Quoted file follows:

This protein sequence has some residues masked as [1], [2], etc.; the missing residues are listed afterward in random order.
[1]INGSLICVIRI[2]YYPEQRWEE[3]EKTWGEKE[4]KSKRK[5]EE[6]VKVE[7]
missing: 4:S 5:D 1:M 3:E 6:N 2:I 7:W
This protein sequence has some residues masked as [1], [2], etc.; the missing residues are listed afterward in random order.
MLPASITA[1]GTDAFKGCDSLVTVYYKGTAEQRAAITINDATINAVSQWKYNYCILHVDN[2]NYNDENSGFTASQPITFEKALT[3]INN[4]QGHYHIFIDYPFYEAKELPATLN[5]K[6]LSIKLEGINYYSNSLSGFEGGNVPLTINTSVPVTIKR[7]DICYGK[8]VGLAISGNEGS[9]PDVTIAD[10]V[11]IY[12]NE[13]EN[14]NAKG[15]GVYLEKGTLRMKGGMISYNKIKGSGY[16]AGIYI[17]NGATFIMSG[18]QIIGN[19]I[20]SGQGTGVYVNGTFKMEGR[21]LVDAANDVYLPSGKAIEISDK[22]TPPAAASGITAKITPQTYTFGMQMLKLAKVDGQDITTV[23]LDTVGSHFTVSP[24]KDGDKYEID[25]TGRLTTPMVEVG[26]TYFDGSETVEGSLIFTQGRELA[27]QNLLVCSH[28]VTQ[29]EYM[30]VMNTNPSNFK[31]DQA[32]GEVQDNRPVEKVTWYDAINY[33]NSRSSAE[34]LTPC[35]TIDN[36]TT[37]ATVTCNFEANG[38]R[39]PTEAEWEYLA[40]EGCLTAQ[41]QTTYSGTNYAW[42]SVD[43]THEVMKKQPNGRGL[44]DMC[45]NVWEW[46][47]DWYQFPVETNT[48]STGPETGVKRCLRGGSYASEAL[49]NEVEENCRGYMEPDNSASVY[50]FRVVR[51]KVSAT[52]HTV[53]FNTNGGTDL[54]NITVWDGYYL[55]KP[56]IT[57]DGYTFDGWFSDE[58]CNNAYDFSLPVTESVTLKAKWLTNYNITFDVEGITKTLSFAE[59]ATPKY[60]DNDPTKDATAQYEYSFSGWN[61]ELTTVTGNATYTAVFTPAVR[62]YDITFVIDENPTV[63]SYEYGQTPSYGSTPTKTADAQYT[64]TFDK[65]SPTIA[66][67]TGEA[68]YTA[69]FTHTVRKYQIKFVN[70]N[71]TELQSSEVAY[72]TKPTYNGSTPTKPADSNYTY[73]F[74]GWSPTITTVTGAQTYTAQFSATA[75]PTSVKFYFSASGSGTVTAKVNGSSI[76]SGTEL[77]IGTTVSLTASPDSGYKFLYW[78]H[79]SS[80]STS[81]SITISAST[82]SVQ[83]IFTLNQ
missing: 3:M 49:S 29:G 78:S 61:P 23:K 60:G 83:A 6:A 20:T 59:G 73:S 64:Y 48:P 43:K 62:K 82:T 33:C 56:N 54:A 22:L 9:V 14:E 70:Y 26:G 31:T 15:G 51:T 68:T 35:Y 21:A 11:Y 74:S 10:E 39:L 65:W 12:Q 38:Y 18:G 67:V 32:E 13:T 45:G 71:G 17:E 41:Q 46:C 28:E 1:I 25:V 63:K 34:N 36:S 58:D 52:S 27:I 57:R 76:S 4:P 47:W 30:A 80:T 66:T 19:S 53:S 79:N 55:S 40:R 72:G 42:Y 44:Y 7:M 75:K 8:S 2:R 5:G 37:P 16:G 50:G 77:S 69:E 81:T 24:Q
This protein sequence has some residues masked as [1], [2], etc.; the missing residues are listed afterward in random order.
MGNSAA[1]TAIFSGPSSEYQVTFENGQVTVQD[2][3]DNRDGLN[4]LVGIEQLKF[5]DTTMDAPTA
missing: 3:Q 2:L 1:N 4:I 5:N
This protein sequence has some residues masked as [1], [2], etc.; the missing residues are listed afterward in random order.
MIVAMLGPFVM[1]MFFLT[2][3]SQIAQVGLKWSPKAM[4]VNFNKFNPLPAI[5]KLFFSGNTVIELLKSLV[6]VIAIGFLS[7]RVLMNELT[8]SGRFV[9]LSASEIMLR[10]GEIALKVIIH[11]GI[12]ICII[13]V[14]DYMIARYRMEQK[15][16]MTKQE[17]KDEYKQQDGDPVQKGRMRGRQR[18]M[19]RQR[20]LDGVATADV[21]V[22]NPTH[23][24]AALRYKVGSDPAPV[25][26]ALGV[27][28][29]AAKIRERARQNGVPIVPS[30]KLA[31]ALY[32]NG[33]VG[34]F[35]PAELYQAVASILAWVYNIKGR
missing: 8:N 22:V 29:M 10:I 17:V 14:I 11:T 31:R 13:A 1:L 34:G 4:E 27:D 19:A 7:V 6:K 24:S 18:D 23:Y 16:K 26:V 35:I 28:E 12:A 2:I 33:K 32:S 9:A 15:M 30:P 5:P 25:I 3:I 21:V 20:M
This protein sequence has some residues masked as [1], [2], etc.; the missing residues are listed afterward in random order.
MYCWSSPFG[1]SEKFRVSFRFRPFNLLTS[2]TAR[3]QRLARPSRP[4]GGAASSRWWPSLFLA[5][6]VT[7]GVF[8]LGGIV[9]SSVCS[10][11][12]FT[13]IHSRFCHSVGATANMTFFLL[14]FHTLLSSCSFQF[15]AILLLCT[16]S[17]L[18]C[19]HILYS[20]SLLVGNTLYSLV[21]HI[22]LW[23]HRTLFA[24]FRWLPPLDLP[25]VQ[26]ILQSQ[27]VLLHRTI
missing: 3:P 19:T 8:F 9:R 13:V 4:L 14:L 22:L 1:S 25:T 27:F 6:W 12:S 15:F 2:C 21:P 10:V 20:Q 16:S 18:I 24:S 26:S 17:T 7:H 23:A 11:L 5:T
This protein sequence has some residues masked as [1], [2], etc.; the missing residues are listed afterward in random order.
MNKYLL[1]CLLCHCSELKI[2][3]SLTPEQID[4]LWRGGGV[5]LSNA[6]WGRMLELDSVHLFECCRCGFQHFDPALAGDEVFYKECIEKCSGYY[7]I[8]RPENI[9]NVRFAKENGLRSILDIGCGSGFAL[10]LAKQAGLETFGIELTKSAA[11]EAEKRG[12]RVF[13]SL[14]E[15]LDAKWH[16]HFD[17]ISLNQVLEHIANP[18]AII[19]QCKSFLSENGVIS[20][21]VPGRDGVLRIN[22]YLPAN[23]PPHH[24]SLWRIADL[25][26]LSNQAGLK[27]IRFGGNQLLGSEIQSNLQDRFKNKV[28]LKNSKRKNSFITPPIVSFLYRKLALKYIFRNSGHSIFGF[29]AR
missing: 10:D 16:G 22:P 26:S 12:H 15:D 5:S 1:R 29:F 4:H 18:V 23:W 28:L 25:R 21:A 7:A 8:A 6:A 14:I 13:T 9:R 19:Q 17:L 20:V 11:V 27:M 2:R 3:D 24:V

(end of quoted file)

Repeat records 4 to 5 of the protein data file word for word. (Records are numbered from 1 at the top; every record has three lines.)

This protein sequence has some residues masked as [1], [2], etc.; the missing residues are listed afterward in random order.
MIVAMLGPFVM[1]MFFLT[2][3]SQIAQVGLKWSPKAM[4]VNFNKFNPLPAI[5]KLFFSGNTVIELLKSLV[6]VIAIGFLS[7]RVLMNELT[8]SGRFV[9]LSASEIMLR[10]GEIALKVIIH[11]GI[12]ICII[13]V[14]DYMIARYRMEQK[15][16]MTKQE[17]KDEYKQQDGDPVQKGRMRGRQR[18]M[19]RQR[20]LDGVATADV[21]V[22]NPTH[23][24]AALRYKVGSDPAPV[25][26]ALGV[27][28][29]AAKIRERARQNGVPIVPS[30]KLA[31]ALY[32]NG[33]VG[34]F[35]PAELYQAVASILAWVYNIKGR
missing: 8:N 22:V 29:M 10:I 17:V 14:I 11:T 31:R 13:A 1:L 34:G 4:E 27:D 19:A 7:V 6:K 24:S 18:D 23:Y 16:K 26:V 35:I 28:E 12:A 2:I 33:K 32:S 9:A 15:M 30:P 5:P 25:I 3:I 21:V 20:M
This protein sequence has some residues masked as [1], [2], etc.; the missing residues are listed afterward in random order.
MYCWSSPFG[1]SEKFRVSFRFRPFNLLTS[2]TAR[3]QRLARPSRP[4]GGAASSRWWPSLFLA[5][6]VT[7]GVF[8]LGGIV[9]SSVCS[10][11][12]FT[13]IHSRFCHSVGATANMTFFLL[14]FHTLLSSCSFQF[15]AILLLCT[16]S[17]L[18]C[19]HILYS[20]SLLVGNTLYSLV[21]HI[22]LW[23]HRTLFA[24]FRWLPPLDLP[25]VQ[26]ILQSQ[27]VLLHRTI
missing: 3:P 19:T 8:F 9:R 13:V 4:L 14:L 22:L 1:S 25:T 27:F 6:W 12:S 15:F 2:C 21:P 10:V 20:Q 16:S 18:I 24:S 26:S 17:T 7:H 23:A 11:L 5:T